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Commerce and Manners in Edmund Burke's Political Economy

$49.99 (P)

  • Date Published: June 2020
  • availability: In stock
  • format: Hardback
  • isbn: 9781108489409

$ 49.99 (P)

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About the Authors
  • Although many of Edmund Burke's speeches and writings contain prominent economic dimensions, his economic thought seldom receives the attention it warrants. Commerce and Manners in Edmund Burke's Political Economy stands as the most comprehensive study to date of this fascinating subject. In addition to providing rigorous textual analysis, Collins unearths previously unpublished manuscripts and employs empirical data to paint a rich historical and theoretical context for Burke's economic beliefs. Collins integrates Burke's reflections on trade, taxation, and revenue within his understanding of the limits of reason and his broader conception of empire. Such reflections demonstrate the ways that commerce, if properly managed, could be an instrument for both public prosperity and imperial prestige. More importantly, Commerce and Manners in Edmund Burke's Political Economy raises timely ethical questions about capitalism and its limits. In Burke's judgment, civilizations cannot endure on transactional exchange alone, and markets require ethical preconditions. There is a grace to life that cannot be bought.

    • Provides a comprehensive discussion of Edmund Burke's economic thought without using economic jargon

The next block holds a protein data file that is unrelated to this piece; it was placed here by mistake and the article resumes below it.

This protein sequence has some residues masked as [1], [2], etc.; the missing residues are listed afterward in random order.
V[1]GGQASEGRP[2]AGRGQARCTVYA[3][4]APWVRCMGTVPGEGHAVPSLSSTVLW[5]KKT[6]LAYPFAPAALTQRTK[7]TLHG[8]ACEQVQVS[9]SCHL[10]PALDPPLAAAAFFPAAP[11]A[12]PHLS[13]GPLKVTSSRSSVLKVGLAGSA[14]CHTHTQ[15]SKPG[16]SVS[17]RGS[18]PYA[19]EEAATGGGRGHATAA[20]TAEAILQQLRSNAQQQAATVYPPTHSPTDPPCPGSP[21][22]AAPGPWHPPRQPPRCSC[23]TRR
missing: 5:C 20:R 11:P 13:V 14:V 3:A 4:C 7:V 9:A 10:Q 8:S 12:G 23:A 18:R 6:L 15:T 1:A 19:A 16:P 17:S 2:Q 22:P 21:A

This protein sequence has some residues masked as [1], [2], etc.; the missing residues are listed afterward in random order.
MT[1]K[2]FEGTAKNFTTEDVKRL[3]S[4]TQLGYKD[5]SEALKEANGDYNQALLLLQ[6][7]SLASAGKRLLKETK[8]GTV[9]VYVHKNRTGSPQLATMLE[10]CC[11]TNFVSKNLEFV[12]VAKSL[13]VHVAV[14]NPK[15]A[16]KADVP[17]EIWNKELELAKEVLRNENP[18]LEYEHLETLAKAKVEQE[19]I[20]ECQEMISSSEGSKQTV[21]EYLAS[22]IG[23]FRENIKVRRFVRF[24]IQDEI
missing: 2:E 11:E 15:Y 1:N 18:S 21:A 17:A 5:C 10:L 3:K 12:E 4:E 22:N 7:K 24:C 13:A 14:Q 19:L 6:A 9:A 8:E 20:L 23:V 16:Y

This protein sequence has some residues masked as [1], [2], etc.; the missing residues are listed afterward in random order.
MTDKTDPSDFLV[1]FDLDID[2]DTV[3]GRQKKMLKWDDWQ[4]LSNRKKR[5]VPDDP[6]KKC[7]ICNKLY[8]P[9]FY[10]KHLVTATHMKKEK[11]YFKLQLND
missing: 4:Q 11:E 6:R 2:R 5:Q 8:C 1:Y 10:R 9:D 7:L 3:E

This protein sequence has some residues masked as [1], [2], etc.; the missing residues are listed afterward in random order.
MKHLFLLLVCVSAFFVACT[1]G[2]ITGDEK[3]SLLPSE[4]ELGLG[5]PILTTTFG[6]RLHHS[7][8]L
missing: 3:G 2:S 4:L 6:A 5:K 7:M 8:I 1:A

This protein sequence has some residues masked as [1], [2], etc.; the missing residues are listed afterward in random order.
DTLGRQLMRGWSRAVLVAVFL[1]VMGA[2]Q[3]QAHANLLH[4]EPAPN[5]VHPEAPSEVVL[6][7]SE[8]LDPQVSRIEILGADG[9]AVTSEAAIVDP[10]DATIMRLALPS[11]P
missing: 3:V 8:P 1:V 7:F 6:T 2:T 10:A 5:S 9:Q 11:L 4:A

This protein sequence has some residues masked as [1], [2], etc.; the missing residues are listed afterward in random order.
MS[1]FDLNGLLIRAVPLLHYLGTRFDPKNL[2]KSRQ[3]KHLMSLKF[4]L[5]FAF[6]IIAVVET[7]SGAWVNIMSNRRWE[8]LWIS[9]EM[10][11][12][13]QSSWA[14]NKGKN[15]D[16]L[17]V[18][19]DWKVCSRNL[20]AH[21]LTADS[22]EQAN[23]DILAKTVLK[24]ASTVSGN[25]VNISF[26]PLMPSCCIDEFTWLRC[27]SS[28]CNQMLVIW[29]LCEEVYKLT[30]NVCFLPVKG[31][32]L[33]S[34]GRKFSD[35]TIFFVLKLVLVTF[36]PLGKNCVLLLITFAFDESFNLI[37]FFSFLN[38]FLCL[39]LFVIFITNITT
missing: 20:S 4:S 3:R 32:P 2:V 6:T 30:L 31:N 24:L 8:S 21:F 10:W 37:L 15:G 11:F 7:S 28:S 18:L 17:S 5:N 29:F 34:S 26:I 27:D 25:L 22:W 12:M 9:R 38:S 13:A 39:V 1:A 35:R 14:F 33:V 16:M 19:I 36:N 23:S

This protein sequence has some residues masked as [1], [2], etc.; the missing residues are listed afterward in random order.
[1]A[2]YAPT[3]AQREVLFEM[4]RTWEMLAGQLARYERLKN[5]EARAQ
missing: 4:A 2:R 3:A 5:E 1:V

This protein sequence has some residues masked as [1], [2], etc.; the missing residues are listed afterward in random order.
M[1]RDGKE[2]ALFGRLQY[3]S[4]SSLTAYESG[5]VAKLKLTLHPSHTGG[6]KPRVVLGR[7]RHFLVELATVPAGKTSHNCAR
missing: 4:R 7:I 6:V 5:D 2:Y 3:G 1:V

• Integrates Burke's economic thought in wider moral, social, and religious contexts
    • Offers a path forward for contemporary debates on capitalism and its limits by advancing a conception of free markets that are supported by social and religious institutions
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    Reviews & endorsements

    'Gregory Collins elegantly demonstrates that Edmund Burke, like his great contemporary Adam Smith, understood that commerce, properly conducted, can make individuals and communities not only better off, but better overall. Burke, like Smith, understood that political and economic thinking should intersect in a theory of moral sentiments.' George F. Will, Washington Post

    'With care and rigor leavened by an engaging writing style, Gregory Collins has dramatically advanced our understanding of Burke’s economic thought. This is an indispensable guide for all future Burke scholars.' Yuval Levin, National Affairs

    'A thorough study of Edmund Burke’s thought on economics in which every aspect is well-considered, every scholar answered, every point nicely phrased. This is a major contribution to Burke scholarship and to our understanding of the beginnings and principles of modern economics.' Harvey C. Mansfield, Harvard University and Stanford University

    ‘The book is impressive in its thoroughness on Burke on issue after issue, focusing on his words and deeds.’ Daniel B. Klein, National Review

    ‘This very thorough and thoughtful book goes a long way toward setting the record straight.’ Tyler Cowen, Marginal Revolution

    ‘… the definitive account of Burke’s economic thought, one which shows how Burke’s political economy displays 'an underlying coherence that incorporated elements of prudence, utility, and tradition.' Samuel Greeg, Law and Liberty